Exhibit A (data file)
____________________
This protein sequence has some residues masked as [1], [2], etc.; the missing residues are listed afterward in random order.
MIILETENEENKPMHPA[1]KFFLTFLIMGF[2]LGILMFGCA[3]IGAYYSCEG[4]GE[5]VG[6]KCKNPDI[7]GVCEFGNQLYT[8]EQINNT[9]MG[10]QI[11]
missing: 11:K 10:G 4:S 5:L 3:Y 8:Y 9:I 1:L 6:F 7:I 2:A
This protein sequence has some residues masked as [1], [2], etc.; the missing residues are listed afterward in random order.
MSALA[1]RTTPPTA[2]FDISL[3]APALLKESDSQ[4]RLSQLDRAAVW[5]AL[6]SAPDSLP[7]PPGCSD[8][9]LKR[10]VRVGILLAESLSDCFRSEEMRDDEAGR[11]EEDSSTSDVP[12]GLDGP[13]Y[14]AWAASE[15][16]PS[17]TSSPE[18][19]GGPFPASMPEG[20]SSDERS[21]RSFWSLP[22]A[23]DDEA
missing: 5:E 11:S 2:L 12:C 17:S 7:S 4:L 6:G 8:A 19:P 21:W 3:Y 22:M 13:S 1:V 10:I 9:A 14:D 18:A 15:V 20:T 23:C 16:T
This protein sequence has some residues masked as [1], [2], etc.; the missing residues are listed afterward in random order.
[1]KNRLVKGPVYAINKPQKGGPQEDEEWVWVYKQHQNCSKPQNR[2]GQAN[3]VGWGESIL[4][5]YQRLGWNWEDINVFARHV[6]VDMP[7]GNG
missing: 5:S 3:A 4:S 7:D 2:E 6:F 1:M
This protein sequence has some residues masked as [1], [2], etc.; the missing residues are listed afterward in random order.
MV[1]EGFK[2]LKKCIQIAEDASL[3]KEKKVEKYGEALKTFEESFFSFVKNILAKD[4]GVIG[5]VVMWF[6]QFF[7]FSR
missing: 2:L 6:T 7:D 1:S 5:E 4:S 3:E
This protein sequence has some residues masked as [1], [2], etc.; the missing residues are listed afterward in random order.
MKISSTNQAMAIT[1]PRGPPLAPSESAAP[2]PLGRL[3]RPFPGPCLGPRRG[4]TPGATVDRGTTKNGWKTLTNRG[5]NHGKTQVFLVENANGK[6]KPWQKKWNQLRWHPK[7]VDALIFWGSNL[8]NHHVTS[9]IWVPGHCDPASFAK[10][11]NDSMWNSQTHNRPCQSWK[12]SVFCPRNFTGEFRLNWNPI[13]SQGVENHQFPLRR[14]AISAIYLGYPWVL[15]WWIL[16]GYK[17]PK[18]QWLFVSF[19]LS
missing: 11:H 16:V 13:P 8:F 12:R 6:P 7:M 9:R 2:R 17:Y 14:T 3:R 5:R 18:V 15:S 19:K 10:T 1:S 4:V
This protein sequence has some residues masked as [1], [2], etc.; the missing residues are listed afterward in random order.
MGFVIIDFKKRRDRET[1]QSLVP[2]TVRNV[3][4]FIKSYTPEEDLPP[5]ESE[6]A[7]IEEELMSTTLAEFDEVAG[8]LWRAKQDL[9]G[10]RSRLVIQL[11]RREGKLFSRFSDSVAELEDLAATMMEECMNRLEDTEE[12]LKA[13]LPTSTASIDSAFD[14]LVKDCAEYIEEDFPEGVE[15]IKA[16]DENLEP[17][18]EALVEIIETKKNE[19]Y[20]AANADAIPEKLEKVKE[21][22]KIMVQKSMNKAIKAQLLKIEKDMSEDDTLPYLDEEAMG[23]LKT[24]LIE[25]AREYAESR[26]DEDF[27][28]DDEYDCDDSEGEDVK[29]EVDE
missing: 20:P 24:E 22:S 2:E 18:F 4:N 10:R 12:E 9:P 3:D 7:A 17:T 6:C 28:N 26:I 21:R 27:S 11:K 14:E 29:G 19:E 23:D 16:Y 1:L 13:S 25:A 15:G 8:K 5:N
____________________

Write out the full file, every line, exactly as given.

This protein sequence has some residues masked as [1], [2], etc.; the missing residues are listed afterward in random order.
MIILETENEENKPMHPA[1]KFFLTFLIMGF[2]LGILMFGCA[3]IGAYYSCEG[4]GE[5]VG[6]KCKNPDI[7]GVCEFGNQLYT[8]EQINNT[9]MG[10]QI[11]
missing: 11:K 10:G 4:S 5:L 3:Y 8:Y 9:I 1:L 6:F 7:I 2:A
This protein sequence has some residues masked as [1], [2], etc.; the missing residues are listed afterward in random order.
MSALA[1]RTTPPTA[2]FDISL[3]APALLKESDSQ[4]RLSQLDRAAVW[5]AL[6]SAPDSLP[7]PPGCSD[8][9]LKR[10]VRVGILLAESLSDCFRSEEMRDDEAGR[11]EEDSSTSDVP[12]GLDGP[13]Y[14]AWAASE[15][16]PS[17]TSSPE[18][19]GGPFPASMPEG[20]SSDERS[21]RSFWSLP[22]A[23]DDEA
missing: 5:E 11:S 2:L 12:C 17:S 7:S 4:L 6:G 8:A 19:P 21:W 3:Y 22:M 13:S 1:V 10:I 9:A 14:D 18:A 15:V 20:T 23:C 16:T
This protein sequence has some residues masked as [1], [2], etc.; the missing residues are listed afterward in random order.
[1]KNRLVKGPVYAINKPQKGGPQEDEEWVWVYKQHQNCSKPQNR[2]GQAN[3]VGWGESIL[4][5]YQRLGWNWEDINVFARHV[6]VDMP[7]GNG
missing: 5:S 3:A 4:S 7:D 2:E 6:F 1:M
This protein sequence has some residues masked as [1], [2], etc.; the missing residues are listed afterward in random order.
MV[1]EGFK[2]LKKCIQIAEDASL[3]KEKKVEKYGEALKTFEESFFSFVKNILAKD[4]GVIG[5]VVMWF[6]QFF[7]FSR
missing: 2:L 6:T 7:D 1:S 5:E 4:S 3:E
This protein sequence has some residues masked as [1], [2], etc.; the missing residues are listed afterward in random order.
MKISSTNQAMAIT[1]PRGPPLAPSESAAP[2]PLGRL[3]RPFPGPCLGPRRG[4]TPGATVDRGTTKNGWKTLTNRG[5]NHGKTQVFLVENANGK[6]KPWQKKWNQLRWHPK[7]VDALIFWGSNL[8]NHHVTS[9]IWVPGHCDPASFAK[10][11]NDSMWNSQTHNRPCQSWK[12]SVFCPRNFTGEFRLNWNPI[13]SQGVENHQFPLRR[14]AISAIYLGYPWVL[15]WWIL[16]GYK[17]PK[18]QWLFVSF[19]LS
missing: 11:H 16:V 13:P 8:F 12:R 6:P 7:M 9:R 2:R 17:Y 14:T 3:R 5:R 18:V 15:S 19:K 10:T 1:S 4:V
This protein sequence has some residues masked as [1], [2], etc.; the missing residues are listed afterward in random order.
MGFVIIDFKKRRDRET[1]QSLVP[2]TVRNV[3][4]FIKSYTPEEDLPP[5]ESE[6]A[7]IEEELMSTTLAEFDEVAG[8]LWRAKQDL[9]G[10]RSRLVIQL[11]RREGKLFSRFSDSVAELEDLAATMMEECMNRLEDTEE[12]LKA[13]LPTSTASIDSAFD[14]LVKDCAEYIEEDFPEGVE[15]IKA[16]DENLEP[17][18]EALVEIIETKKNE[19]Y[20]AANADAIPEKLEKVKE[21][22]KIMVQKSMNKAIKAQLLKIEKDMSEDDTLPYLDEEAMG[23]LKT[24]LIE[25]AREYAESR[26]DEDF[27][28]DDEYDCDDSEGEDVK[29]EVDE
missing: 20:P 24:E 22:S 2:E 18:F 4:N 10:R 12:E 9:P 3:D 7:A 17:T 6:C 28:N 26:I 21:R 27:S 11:K 14:E 29:G 19:E 23:D 16:Y 1:L 13:S 25:A 15:G 8:K 5:N